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A lot of the people who voted against the gas tax funding literally don't understand how any of it works. They use the word "reward," as in "why should I reward the poor performance of our infrastructure by giving them more money?" Umm - the reason it's falling apart is because they don't have enough money. This isn't an 8-year old's allowance, withholding until things improve will not be a successful strategy.

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Maybe the people who voted against it literally did understand what the gas tax was. Maybe they were literally annoyed that Mass. spends more per mile to maintain their roads of any state besides New Jersey. Maybe they were literally angry that Mass spends the third most in admin costs per mile ($78k vs. a $10k national average), and they didn't want to keep feeding the beast? Just a thought.

https://patch.com/massachusetts/wellesley/study-mass-spends-too-much-roa...

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Mass. spends more per mile to maintain their roads outside of New Jersey.

I should certainly hope that Mass. is maintaining its roads outside of New Jersey. Maintaining them inside New Jersey, which would include shipping the roads to New Jersey, working on them there, and then shipping them back to Massachusetts, would be prohibitively expensive.

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1) Everything in MA costs more, private sector businesses included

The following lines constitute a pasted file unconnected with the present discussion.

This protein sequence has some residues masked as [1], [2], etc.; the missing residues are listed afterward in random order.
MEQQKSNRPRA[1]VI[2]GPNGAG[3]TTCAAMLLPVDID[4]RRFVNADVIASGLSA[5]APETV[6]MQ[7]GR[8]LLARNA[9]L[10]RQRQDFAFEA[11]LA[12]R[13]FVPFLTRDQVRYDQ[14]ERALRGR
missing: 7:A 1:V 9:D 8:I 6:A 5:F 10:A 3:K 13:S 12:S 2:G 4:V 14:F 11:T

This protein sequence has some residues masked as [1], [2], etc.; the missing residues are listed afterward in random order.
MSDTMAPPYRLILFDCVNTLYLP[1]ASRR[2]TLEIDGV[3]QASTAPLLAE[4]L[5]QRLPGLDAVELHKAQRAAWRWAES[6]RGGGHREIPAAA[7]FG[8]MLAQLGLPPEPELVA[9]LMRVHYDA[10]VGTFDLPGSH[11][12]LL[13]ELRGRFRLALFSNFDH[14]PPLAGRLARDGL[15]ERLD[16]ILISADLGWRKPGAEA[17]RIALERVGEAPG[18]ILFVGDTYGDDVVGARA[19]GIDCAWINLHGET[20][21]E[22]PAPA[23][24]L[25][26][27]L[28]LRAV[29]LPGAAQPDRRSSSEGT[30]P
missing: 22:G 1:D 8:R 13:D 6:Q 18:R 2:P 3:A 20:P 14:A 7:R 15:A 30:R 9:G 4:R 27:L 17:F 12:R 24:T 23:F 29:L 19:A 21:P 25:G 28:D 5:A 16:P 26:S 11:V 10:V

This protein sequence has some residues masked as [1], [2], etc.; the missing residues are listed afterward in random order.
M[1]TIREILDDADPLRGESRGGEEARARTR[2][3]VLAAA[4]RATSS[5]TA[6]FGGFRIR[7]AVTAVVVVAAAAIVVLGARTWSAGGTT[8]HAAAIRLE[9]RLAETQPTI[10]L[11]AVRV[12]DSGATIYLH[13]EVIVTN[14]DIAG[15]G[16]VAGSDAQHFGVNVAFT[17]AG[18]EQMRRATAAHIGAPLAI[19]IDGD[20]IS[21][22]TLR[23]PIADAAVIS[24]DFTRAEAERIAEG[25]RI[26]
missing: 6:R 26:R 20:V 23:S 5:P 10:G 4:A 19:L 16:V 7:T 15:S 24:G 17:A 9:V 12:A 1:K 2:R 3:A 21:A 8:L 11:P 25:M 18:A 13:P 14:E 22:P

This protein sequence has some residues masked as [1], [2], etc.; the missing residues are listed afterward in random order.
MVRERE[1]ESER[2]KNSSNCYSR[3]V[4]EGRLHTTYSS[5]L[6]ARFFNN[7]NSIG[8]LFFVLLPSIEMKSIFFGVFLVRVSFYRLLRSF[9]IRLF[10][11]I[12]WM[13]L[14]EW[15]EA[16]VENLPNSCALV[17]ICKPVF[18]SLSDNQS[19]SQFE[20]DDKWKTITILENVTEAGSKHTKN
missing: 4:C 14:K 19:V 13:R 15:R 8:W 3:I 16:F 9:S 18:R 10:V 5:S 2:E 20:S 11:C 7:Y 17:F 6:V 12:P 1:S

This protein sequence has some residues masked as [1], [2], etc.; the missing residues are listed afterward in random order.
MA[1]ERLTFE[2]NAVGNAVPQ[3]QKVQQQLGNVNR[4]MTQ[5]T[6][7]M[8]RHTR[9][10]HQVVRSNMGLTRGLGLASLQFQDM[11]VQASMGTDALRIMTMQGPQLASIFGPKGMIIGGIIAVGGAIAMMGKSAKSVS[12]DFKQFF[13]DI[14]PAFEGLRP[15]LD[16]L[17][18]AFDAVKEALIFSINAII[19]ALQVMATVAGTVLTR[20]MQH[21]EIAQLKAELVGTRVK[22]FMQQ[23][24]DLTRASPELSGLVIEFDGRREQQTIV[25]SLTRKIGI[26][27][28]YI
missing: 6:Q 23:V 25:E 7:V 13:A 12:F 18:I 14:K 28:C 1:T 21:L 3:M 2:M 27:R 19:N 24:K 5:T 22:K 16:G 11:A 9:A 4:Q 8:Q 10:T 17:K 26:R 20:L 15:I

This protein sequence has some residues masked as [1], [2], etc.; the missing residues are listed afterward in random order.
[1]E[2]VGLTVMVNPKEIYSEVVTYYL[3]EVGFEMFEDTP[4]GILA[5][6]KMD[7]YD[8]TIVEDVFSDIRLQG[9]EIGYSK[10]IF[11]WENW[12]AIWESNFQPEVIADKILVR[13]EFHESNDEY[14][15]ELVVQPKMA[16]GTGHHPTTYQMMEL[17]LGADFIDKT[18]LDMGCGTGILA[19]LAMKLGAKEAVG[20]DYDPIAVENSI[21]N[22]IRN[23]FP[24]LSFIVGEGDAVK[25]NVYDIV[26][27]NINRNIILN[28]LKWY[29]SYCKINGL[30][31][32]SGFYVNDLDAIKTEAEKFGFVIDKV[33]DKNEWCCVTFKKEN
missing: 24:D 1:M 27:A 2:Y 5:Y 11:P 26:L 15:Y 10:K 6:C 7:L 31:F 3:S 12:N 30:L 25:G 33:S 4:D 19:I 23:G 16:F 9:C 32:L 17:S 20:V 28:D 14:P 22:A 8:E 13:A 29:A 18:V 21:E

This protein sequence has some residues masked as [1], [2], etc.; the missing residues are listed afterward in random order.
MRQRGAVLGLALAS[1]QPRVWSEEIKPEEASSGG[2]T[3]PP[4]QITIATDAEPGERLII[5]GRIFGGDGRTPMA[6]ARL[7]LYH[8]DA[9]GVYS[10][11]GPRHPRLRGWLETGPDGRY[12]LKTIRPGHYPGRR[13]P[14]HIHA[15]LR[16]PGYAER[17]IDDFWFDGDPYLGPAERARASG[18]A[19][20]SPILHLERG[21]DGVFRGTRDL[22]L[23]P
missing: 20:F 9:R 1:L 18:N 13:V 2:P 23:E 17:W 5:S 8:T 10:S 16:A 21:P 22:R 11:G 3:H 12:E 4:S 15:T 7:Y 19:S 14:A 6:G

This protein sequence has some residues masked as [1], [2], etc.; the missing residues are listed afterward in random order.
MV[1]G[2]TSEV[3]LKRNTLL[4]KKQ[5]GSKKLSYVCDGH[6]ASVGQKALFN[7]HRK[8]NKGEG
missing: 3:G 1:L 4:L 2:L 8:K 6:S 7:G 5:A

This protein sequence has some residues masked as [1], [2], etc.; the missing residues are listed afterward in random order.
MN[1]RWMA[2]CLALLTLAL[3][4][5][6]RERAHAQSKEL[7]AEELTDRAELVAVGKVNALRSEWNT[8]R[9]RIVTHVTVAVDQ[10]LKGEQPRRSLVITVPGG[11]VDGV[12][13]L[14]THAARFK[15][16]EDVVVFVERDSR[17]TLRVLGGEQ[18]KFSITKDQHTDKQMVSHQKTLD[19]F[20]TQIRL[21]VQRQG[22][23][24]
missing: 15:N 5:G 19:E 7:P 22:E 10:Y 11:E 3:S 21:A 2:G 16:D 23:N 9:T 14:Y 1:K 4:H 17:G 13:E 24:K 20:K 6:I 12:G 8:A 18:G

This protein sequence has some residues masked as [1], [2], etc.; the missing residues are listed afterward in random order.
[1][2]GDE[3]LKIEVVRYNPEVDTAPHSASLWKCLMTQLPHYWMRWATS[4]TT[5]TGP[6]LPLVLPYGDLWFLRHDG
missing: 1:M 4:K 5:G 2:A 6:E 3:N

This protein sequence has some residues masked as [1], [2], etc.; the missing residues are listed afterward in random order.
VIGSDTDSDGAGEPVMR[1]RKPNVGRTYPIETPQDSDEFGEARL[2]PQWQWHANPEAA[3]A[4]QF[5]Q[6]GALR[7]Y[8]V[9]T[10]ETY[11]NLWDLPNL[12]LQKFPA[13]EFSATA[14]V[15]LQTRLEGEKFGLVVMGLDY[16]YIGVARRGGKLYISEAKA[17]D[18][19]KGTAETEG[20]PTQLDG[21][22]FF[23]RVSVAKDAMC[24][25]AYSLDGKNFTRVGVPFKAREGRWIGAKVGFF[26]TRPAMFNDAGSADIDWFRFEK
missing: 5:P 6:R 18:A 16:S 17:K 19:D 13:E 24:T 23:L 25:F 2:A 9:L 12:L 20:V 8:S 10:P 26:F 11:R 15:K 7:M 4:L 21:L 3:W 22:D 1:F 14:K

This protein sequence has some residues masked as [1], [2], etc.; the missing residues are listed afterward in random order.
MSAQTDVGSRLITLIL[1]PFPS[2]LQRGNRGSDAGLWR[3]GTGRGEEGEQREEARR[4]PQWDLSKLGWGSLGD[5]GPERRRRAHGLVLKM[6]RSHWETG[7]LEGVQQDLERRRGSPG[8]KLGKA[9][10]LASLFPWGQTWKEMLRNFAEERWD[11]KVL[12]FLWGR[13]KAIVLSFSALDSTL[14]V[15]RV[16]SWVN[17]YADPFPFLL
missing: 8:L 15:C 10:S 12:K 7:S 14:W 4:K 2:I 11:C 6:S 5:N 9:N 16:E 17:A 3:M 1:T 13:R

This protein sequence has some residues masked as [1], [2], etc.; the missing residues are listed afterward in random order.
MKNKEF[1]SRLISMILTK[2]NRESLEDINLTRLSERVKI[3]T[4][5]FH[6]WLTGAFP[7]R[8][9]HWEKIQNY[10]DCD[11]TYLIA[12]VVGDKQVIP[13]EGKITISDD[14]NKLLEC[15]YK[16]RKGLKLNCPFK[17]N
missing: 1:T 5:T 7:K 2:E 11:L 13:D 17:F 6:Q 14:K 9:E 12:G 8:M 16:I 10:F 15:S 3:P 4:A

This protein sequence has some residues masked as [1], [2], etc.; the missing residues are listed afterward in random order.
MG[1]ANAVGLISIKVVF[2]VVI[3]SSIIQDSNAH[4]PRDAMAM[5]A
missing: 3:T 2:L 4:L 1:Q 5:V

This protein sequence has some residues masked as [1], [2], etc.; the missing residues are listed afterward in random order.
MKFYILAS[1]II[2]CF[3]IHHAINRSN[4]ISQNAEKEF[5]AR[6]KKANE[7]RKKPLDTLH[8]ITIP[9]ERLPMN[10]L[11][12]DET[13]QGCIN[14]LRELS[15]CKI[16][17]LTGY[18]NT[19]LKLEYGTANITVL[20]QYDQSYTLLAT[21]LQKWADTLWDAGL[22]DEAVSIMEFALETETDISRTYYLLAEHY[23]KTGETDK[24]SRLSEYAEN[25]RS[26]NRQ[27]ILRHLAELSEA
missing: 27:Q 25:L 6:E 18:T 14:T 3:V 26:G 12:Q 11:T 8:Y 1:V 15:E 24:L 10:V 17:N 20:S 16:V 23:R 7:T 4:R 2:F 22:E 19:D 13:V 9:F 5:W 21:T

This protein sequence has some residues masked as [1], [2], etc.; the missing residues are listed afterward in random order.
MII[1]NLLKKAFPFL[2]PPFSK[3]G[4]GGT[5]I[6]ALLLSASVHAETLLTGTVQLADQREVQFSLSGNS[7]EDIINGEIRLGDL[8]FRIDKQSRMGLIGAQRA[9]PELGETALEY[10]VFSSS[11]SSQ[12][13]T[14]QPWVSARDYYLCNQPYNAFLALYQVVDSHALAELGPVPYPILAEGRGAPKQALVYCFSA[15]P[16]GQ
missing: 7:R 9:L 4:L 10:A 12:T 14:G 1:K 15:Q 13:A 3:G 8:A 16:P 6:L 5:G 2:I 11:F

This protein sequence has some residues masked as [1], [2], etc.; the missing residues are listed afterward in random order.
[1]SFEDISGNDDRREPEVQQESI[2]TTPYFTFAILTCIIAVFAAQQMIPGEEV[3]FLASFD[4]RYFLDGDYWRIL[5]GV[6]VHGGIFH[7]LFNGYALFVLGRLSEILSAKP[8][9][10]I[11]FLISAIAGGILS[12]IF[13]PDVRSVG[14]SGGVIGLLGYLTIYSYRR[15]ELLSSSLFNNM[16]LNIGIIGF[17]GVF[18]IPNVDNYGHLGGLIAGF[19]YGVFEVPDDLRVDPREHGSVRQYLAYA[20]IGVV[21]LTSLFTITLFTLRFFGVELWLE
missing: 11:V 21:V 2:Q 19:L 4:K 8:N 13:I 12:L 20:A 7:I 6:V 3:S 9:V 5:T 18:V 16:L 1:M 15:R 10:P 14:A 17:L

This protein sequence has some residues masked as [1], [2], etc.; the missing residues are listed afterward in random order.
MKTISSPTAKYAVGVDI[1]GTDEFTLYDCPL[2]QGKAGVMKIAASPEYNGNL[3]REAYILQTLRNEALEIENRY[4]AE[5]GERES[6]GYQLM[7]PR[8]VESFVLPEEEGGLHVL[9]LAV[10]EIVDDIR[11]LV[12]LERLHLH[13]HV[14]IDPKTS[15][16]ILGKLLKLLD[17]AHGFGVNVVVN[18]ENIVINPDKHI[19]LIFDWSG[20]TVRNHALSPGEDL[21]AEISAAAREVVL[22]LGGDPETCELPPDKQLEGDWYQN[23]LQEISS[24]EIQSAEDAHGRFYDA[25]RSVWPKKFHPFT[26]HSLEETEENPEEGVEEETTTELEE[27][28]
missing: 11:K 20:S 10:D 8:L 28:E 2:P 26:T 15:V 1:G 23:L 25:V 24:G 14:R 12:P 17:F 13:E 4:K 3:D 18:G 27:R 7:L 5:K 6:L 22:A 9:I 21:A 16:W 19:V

2) Snow removal
3) Our highways are among the most urban in the country. Urban highways are, mile for mile, much more expensive to maintain mostly because they get used more.

When you do this comparison on the basis of vehicle miles traveled and you compare us to states with a similar cost of living, we're basically the middle of the road.

TL;DR: This story was originally published in response to numbers put out by a libertarian think tank with a history of anti-government rhetoric with predictable results.

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Before that it had been more than 20 years.

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in the country for bad traffic in one of the latest surveys.

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However, had they done some homework, they might have realized that using the name Metcalfe in a story about airports and airlines may have not been the best idea.

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Maybe in your mind, but google isn't very helpful here.

Is there a particular incident that you have in mind?

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It took me several attempts at googling this until I finally figured out what you were on about.

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Pretty hellacious, at times.

The online Boston globe site has a schedule of times to avoid traveling during Thanksgiving week, generally, when traffic will be at its worst.